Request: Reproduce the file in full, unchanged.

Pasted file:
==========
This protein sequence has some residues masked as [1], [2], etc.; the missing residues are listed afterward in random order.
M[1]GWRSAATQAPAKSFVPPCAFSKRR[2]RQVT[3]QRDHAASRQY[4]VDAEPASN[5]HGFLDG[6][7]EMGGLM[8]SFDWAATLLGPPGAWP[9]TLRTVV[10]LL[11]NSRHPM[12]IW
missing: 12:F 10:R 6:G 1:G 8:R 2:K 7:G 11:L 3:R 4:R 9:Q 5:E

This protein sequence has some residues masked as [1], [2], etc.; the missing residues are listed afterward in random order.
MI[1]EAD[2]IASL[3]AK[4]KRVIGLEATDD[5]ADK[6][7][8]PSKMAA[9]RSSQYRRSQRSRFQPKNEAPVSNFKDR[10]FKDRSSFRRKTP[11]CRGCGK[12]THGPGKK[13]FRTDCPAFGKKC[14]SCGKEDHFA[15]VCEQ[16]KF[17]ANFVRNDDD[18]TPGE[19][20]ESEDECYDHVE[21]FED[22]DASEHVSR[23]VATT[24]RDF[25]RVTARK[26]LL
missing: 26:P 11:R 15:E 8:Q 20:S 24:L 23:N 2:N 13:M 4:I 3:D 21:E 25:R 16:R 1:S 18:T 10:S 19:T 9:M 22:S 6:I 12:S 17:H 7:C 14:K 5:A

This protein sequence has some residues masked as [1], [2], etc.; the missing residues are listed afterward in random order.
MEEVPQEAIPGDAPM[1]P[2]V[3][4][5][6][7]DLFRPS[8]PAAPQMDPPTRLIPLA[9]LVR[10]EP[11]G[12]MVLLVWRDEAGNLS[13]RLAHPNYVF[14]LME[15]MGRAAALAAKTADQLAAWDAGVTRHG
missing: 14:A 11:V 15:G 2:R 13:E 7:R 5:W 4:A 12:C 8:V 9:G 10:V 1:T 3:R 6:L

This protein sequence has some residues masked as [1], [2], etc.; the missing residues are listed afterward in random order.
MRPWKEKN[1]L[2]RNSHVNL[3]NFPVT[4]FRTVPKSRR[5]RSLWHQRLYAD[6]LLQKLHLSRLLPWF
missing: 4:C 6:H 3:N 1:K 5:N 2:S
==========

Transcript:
This protein sequence has some residues masked as [1], [2], etc.; the missing residues are listed afterward in random order.
M[1]GWRSAATQAPAKSFVPPCAFSKRR[2]RQVT[3]QRDHAASRQY[4]VDAEPASN[5]HGFLDG[6][7]EMGGLM[8]SFDWAATLLGPPGAWP[9]TLRTVV[10]LL[11]NSRHPM[12]IW
missing: 12:F 10:R 6:G 1:G 8:R 2:K 7:G 11:L 3:R 4:R 9:Q 5:E

This protein sequence has some residues masked as [1], [2], etc.; the missing residues are listed afterward in random order.
MI[1]EAD[2]IASL[3]AK[4]KRVIGLEATDD[5]ADK[6][7][8]PSKMAA[9]RSSQYRRSQRSRFQPKNEAPVSNFKDR[10]FKDRSSFRRKTP[11]CRGCGK[12]THGPGKK[13]FRTDCPAFGKKC[14]SCGKEDHFA[15]VCEQ[16]KF[17]ANFVRNDDD[18]TPGE[19][20]ESEDECYDHVE[21]FED[22]DASEHVSR[23]VATT[24]RDF[25]RVTARK[26]LL
missing: 26:P 11:R 15:E 8:Q 20:S 24:L 23:N 2:N 13:M 4:I 3:D 21:E 25:R 16:R 1:S 18:T 10:S 19:T 9:M 22:S 6:I 12:S 17:H 7:C 14:K 5:A

This protein sequence has some residues masked as [1], [2], etc.; the missing residues are listed afterward in random order.
MEEVPQEAIPGDAPM[1]P[2]V[3][4][5][6][7]DLFRPS[8]PAAPQMDPPTRLIPLA[9]LVR[10]EP[11]G[12]MVLLVWRDEAGNLS[13]RLAHPNYVF[14]LME[15]MGRAAALAAKTADQLAAWDAGVTRHG
missing: 14:A 11:V 15:G 2:R 13:E 7:R 5:W 4:A 12:C 8:V 9:G 10:V 1:T 3:R 6:L

This protein sequence has some residues masked as [1], [2], etc.; the missing residues are listed afterward in random order.
MRPWKEKN[1]L[2]RNSHVNL[3]NFPVT[4]FRTVPKSRR[5]RSLWHQRLYAD[6]LLQKLHLSRLLPWF
missing: 4:C 6:H 3:N 1:K 5:N 2:S